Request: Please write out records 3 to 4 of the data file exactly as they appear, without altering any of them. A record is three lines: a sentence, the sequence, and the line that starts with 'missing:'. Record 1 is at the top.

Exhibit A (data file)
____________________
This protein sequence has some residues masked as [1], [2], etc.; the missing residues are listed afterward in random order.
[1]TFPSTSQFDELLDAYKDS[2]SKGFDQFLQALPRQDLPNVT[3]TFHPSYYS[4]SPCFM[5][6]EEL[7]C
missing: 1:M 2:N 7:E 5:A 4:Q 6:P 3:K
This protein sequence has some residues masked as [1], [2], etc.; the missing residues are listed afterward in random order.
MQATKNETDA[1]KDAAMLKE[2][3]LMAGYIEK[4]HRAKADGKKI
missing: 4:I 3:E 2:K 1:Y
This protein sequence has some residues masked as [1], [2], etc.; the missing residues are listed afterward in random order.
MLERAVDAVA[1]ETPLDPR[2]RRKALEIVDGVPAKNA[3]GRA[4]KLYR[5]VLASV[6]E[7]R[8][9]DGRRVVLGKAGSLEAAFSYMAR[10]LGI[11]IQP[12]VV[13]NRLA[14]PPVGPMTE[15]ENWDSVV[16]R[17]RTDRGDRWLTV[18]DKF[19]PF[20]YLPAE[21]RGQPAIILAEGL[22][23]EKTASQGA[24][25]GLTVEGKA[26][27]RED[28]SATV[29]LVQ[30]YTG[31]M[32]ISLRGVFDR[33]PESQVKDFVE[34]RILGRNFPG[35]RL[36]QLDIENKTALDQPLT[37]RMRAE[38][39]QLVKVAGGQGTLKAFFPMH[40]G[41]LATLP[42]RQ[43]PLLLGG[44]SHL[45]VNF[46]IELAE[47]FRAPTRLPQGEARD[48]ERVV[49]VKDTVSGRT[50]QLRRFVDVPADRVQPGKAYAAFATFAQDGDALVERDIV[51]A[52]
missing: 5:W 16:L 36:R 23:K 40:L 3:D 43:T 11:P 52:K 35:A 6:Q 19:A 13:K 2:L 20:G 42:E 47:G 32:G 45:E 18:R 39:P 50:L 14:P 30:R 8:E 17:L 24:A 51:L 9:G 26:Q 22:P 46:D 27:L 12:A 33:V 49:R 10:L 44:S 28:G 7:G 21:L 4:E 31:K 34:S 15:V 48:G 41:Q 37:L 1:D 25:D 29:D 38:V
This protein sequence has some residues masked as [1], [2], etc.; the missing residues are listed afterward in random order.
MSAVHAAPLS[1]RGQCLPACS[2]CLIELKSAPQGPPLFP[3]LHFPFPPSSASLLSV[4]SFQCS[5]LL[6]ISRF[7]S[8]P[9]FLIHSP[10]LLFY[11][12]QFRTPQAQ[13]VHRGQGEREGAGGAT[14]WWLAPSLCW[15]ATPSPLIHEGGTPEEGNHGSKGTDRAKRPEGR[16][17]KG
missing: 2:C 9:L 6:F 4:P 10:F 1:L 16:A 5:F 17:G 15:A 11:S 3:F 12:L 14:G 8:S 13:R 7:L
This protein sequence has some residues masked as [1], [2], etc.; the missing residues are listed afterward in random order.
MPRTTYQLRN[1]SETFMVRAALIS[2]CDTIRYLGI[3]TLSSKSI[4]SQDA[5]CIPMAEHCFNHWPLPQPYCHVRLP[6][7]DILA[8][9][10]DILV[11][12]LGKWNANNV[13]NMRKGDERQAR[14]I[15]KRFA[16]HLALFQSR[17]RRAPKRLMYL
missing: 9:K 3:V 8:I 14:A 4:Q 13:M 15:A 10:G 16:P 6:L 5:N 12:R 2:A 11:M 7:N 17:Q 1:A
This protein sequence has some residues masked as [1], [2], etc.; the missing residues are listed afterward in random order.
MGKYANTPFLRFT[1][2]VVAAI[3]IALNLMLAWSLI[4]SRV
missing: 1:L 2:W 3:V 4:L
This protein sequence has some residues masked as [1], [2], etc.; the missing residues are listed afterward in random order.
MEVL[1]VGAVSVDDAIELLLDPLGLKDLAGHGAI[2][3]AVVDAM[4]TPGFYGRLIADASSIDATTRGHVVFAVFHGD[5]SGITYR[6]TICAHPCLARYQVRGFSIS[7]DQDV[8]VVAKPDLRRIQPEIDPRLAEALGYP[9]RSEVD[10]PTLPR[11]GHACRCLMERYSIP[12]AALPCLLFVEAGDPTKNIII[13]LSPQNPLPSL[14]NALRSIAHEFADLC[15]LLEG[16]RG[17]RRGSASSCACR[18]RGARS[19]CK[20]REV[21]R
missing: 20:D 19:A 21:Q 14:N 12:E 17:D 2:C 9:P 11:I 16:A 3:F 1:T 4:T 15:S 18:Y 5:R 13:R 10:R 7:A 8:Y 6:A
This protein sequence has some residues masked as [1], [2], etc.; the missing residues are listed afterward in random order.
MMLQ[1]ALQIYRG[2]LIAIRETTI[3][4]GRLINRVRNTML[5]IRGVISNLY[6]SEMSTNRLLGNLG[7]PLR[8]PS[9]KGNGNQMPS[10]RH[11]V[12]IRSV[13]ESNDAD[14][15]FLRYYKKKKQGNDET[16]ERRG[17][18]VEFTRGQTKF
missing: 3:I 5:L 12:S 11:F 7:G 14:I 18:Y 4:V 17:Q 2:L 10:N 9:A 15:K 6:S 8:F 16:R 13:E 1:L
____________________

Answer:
This protein sequence has some residues masked as [1], [2], etc.; the missing residues are listed afterward in random order.
MLERAVDAVA[1]ETPLDPR[2]RRKALEIVDGVPAKNA[3]GRA[4]KLYR[5]VLASV[6]E[7]R[8][9]DGRRVVLGKAGSLEAAFSYMAR[10]LGI[11]IQP[12]VV[13]NRLA[14]PPVGPMTE[15]ENWDSVV[16]R[17]RTDRGDRWLTV[18]DKF[19]PF[20]YLPAE[21]RGQPAIILAEGL[22][23]EKTASQGA[24][25]GLTVEGKA[26][27]RED[28]SATV[29]LVQ[30]YTG[31]M[32]ISLRGVFDR[33]PESQVKDFVE[34]RILGRNFPG[35]RL[36]QLDIENKTALDQPLT[37]RMRAE[38][39]QLVKVAGGQGTLKAFFPMH[40]G[41]LATLP[42]RQ[43]PLLLGG[44]SHL[45]VNF[46]IELAE[47]FRAPTRLPQGEARD[48]ERVV[49]VKDTVSGRT[50]QLRRFVDVPADRVQPGKAYAAFATFAQDGDALVERDIV[51]A[52]
missing: 5:W 16:L 36:R 23:K 40:L 3:D 43:T 11:P 52:K 35:A 6:Q 19:A 13:K 2:L 20:G 42:E 47:G 32:G 45:E 18:R 39:P 50:L 14:P 30:R 8:E 17:L 24:A 51:L 9:G 26:Q 22:P 46:D 27:L 12:A 33:V 49:R 10:L 44:S 28:G 7:G 21:L 4:E 31:K 34:S 15:V 48:G 41:Q 37:L 1:D 25:D 29:D 38:V
This protein sequence has some residues masked as [1], [2], etc.; the missing residues are listed afterward in random order.
MSAVHAAPLS[1]RGQCLPACS[2]CLIELKSAPQGPPLFP[3]LHFPFPPSSASLLSV[4]SFQCS[5]LL[6]ISRF[7]S[8]P[9]FLIHSP[10]LLFY[11][12]QFRTPQAQ[13]VHRGQGEREGAGGAT[14]WWLAPSLCW[15]ATPSPLIHEGGTPEEGNHGSKGTDRAKRPEGR[16][17]KG
missing: 2:C 9:L 6:F 4:P 10:F 1:L 16:A 5:F 17:G 15:A 11:S 3:F 12:L 14:G 8:S 13:R 7:L